It was a terrible blow to hear on my arrival in Melbourne last week that my dearest of old friends, Dr. W. H. Lang, had passed away that morning, 10th December, at Wangaratta, after being taken suddenly ill a few days before. He had been feeling so much better after a long illness that his friends had great hopes that he would have many years with us yet. But it was not to be. For 27 years, without a break, he has contributed, under the name of "Fife and Drum,'' a regular monthly summary of horse racing, and also frequently on coursing and big cricket matches to the Pastoral Review. Other matters might be laid aside, but he was always up to the scratch in his Review contributions. His delightful writings have given pleasure to thousands of our readers all over the globe, and it was quite a common thing for him to receive inquiries on various subjects from people in South Africa, South America, and other parts of the world, whether they were racehorse followers or otherwise. His series of articles which have appeared in our columns constitute a classic.
Dr. Lang was born at Selkirk, in Scotland, in 1859, and came to Australia when about 34 years of age. He was the son of Mr. John Lang, of Selkirk; one of his brothers was the famous Andrew Lang, essayist, poet, litterateur, and anthropologist, who died in 1912. He settled at Corowa, on the New South Wales-Victoria border, and there built up a big practice, and as always, made himself beloved by everyone whom he came in contact with. He was ever a great lover of horses and student of thoroughbred breeding. Soon after he arrived at Corowa he formed the Brocklesby stud, and bred many good horses, but in 1903 he relinquished the hobby and gave up all his time to his practice. Upon being appointed handicapper to the Victoria Amateur Racing Club he sold his practice and came to Melbourne, where he has lived ever since. In 1916 he was appointed to the V.R.C. Only two years ago he suffered a terrible loss in the sudden death of his dear wife, who was a real mate to him in all things, and this seemed to break him up; he never really recovered from the effects. He leaves a daughter, Nancy, and two sons, the elder being the well-known Capt. A. Lang, air force officer, who did good war work in France, and the younger, Tom, being an officer in the Merchant Marine Service. His is indeed a great loss, not only to his relatives and near friends, but to thousands of those who have regularly looked for and read his articles. One of the whitest and most lovable men who ever lived. He was buried near his old home at Corowa.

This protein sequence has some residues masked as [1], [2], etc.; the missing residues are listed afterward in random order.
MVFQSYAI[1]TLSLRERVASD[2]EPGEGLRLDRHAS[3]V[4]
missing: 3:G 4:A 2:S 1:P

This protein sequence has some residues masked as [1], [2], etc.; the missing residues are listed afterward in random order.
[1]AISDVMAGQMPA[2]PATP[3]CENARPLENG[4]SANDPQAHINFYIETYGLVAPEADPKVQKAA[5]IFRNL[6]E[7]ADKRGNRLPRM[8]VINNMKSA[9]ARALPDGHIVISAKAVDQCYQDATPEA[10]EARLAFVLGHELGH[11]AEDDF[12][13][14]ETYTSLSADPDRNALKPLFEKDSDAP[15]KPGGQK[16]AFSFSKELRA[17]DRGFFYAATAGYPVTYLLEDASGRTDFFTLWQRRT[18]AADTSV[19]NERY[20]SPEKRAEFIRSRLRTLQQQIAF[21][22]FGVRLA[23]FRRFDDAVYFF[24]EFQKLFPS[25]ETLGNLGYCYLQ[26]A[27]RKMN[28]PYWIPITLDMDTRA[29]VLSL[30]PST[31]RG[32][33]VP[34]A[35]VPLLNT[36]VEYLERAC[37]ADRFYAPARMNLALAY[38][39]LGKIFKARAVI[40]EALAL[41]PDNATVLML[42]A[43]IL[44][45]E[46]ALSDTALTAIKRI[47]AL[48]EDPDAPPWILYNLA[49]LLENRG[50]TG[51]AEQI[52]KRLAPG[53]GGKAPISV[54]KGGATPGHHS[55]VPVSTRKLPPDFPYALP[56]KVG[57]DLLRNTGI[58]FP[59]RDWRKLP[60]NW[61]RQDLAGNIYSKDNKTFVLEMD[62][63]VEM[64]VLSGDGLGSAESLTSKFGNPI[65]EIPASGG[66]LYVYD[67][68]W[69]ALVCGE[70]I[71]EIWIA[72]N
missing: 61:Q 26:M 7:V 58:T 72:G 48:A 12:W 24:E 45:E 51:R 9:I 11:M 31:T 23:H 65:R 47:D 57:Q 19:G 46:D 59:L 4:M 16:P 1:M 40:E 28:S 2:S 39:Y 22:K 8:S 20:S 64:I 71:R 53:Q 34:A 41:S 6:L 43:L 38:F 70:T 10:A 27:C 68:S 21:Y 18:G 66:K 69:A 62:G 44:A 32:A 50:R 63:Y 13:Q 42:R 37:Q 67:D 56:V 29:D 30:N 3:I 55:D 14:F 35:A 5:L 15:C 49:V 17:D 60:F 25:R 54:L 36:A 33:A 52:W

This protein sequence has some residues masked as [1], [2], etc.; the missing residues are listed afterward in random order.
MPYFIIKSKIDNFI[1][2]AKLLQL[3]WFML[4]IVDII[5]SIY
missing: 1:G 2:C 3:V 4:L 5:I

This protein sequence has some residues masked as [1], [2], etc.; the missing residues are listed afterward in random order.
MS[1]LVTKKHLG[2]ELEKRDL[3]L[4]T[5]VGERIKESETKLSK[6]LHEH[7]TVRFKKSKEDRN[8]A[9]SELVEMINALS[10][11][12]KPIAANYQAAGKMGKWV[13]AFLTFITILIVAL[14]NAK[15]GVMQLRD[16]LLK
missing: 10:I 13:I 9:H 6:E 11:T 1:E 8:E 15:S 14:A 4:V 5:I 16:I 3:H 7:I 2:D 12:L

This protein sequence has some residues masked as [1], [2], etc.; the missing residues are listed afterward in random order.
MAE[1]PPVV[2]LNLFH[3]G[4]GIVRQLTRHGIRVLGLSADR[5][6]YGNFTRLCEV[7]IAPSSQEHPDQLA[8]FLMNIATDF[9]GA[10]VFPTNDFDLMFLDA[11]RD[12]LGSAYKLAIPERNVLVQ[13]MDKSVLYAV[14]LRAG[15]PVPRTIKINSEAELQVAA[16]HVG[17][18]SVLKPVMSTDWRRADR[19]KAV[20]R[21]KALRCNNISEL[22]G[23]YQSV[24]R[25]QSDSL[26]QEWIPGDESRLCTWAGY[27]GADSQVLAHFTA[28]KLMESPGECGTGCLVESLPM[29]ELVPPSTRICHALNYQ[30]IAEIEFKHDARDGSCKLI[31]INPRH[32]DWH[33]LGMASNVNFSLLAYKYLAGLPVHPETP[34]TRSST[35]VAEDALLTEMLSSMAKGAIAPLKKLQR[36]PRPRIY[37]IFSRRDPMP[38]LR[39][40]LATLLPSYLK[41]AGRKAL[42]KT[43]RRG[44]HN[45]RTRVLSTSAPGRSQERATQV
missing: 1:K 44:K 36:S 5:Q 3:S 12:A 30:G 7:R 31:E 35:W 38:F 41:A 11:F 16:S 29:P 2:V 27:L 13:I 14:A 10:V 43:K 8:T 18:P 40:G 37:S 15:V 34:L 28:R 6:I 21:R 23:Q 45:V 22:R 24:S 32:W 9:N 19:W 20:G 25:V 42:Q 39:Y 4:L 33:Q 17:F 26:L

A.W.P., 'Lang, W. H. (1859–1923)', Obituaries Australia, National Centre of Biography, Australian National University, http://oa.anu.edu.au/obituary/lang-w-h-581/text582, accessed 23 May 2013.